What's the diagnosis? By Dr. Erica Schramm
A 60 yo female presents with shortness of breath. She is a poor historian, but reports weight loss, fatigue and progressive shortness of breath. She was recently diagnosed with a "lung problem" at an outside hospital and began treatment but then was lost to follow-up. She presents cachectic with tachycardia, tachypnea, hypoxia and she is afebrile. What's the diagnosis?
Diagnosis: Large right upper lobe mass with atelectasis of the right upper lobe
Discussion: The patient was subsequently found on CT to have a large right upper lobe mass compressing the right upper lobar bronchus as well as widely metastatic disease to bone, brain and liver.
While this image shows a large and obvious mass consistent with malignancy, this is a good opportunity to review incidental lung nodules found on chest xray.
Classification of solid lung nodules by size:
- miliary nodules: <2 mm
- pulmonary micronodule: 2-7 mm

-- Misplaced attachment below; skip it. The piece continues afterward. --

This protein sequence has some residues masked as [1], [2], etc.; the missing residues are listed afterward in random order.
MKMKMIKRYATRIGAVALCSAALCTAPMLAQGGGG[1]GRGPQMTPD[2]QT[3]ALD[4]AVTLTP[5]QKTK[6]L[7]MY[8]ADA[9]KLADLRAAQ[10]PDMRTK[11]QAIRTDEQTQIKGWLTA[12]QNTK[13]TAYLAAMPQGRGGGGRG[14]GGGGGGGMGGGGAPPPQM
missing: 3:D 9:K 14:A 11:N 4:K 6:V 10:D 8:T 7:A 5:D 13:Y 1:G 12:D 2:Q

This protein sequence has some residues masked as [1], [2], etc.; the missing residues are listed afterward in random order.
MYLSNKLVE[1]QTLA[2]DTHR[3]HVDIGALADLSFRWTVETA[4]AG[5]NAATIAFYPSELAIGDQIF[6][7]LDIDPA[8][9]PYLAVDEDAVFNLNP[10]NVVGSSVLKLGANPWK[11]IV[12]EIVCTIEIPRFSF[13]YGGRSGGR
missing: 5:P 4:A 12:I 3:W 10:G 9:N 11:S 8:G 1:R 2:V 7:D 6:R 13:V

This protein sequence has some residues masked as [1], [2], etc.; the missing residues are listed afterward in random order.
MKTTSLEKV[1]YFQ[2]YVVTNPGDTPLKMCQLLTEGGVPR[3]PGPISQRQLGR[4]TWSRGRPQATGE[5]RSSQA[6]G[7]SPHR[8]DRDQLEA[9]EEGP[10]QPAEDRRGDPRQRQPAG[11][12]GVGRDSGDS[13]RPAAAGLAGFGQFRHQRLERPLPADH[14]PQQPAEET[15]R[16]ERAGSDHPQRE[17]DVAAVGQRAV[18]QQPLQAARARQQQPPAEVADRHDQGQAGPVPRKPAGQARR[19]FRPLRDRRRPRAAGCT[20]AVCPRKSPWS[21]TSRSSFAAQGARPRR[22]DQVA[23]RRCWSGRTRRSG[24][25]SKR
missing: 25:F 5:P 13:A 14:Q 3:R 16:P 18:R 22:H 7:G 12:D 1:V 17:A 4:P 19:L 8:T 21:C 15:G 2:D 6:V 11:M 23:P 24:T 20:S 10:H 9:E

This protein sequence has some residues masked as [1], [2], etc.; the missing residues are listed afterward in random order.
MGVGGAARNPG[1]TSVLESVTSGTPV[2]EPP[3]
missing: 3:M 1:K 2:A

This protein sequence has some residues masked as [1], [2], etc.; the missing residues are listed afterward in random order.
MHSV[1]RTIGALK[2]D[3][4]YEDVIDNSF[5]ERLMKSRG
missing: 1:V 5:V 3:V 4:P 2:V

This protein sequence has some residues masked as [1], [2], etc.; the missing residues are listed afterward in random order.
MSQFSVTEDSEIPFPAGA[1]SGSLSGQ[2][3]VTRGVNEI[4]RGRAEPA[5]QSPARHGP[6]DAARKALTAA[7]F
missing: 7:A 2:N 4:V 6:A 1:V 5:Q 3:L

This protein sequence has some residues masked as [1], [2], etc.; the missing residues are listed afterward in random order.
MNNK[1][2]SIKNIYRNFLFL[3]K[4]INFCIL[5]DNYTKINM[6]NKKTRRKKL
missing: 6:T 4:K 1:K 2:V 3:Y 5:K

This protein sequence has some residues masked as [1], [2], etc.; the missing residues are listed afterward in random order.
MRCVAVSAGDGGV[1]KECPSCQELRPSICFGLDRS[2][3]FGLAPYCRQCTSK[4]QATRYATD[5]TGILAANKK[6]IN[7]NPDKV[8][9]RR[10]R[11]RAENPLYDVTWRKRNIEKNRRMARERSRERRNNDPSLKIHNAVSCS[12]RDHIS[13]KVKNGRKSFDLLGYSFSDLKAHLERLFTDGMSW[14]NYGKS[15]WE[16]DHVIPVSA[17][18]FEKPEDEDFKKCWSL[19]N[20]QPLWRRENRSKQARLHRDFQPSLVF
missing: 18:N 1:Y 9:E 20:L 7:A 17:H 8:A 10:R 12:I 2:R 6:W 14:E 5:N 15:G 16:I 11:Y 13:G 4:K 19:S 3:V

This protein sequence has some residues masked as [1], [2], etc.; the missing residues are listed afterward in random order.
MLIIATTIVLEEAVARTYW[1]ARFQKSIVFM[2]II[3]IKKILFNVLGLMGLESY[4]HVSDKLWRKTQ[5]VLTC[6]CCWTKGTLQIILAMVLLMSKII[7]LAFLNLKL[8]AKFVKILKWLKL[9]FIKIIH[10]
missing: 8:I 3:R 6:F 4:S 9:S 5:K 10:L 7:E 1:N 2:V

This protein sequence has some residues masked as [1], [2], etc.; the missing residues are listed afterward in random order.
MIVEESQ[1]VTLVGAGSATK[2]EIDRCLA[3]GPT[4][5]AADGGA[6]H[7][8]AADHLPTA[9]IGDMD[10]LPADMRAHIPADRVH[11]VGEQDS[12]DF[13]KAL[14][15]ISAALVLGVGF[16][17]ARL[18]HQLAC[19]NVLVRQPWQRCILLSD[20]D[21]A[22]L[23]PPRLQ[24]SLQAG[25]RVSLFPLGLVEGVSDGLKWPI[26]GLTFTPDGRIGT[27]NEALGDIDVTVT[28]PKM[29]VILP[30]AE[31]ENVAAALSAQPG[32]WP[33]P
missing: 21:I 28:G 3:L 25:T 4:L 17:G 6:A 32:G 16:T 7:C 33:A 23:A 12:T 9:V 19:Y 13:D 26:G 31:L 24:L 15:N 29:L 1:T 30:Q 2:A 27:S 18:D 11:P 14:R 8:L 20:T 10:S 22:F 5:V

- pulmonary nodule: 7-30 mm
- pulmonary mass: >30 mm
Follow up for incidental solitary pulmonary nodules is most commonly directed by the 2017 Fleischner Society Recommendations (guidelines do not apply to patients <35 years of age or with a history of cancer or immunosuppression). “Risk” below refers to patient’s risk for malignancy:
Fleischner Society Recommendations 2017:
Solitary nodule size: <6 mm
- low-risk patients: no follow-up needed
- high-risk patients: optional CT at 12 months
Solitary nodule size: 6-8 mm
- low-risk patients: follow-up at 6-12 months, then consider further follow-up at 18-24 months
- high-risk patients: initial follow-up CT at 6-12 months and then at 18-24 months if no change
Solitary nodule size: >8 mm
- either low or high-risk patients: consider follow-up CT at 3 months, and/or CT-PET, and/or biopsy
MacMahon, H et al. “Guidelines for Management of Incidental Pulmonary Nodules Detected on CT Images: From the Fleischner Society 2017.” Radiology. 2017Jul;284(1):228-243
Mortani Barbosa EJ, Jr., et al. "Modern Approach to Thoracic Imaging Diagnosis." Fishman's Pulmonary Diseases and Disorders, Fifth Edition. Michael A. Grippi, et al, eds. New York, NY: McGraw-Hill, 2015.